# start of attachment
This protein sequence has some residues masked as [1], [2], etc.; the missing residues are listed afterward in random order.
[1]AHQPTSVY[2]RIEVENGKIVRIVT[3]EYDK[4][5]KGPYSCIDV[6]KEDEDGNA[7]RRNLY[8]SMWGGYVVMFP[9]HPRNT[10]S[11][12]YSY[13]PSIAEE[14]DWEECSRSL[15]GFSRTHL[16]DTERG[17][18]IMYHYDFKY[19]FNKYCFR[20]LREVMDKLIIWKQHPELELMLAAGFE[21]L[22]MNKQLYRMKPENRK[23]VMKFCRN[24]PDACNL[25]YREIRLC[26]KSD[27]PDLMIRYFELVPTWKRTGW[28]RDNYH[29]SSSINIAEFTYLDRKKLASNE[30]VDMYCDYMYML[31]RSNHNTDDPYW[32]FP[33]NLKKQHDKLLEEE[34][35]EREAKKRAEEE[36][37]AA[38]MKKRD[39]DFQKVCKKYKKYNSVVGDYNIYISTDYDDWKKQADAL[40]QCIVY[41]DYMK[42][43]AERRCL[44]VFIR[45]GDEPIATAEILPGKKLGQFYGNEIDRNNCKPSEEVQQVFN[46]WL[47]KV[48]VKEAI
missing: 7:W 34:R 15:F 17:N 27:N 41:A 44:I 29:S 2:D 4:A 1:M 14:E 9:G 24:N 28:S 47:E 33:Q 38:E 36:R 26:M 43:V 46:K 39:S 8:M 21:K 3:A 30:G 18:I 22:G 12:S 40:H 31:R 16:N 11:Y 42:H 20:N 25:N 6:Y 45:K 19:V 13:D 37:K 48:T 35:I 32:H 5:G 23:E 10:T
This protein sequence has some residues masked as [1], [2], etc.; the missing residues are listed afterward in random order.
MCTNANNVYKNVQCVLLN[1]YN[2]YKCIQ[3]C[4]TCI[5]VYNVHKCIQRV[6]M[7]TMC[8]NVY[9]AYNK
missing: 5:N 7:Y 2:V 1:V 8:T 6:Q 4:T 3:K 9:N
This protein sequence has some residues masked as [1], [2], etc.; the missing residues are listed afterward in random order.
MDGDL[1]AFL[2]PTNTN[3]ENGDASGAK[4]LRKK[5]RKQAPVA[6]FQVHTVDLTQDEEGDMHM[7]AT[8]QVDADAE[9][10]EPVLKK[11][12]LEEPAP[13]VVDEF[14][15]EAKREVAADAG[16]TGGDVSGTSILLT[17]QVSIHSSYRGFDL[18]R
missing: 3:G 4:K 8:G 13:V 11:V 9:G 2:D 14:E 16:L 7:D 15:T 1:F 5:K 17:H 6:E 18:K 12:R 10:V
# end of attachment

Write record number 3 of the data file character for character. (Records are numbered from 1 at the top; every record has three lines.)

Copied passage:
This protein sequence has some residues masked as [1], [2], etc.; the missing residues are listed afterward in random order.
MDGDL[1]AFL[2]PTNTN[3]ENGDASGAK[4]LRKK[5]RKQAPVA[6]FQVHTVDLTQDEEGDMHM[7]AT[8]QVDADAE[9][10]EPVLKK[11][12]LEEPAP[13]VVDEF[14][15]EAKREVAADAG[16]TGGDVSGTSILLT[17]QVSIHSSYRGFDL[18]R
missing: 3:G 4:K 8:G 13:V 11:V 9:G 2:D 14:E 16:L 7:D 15:T 1:F 5:K 17:H 6:E 18:K 12:R 10:V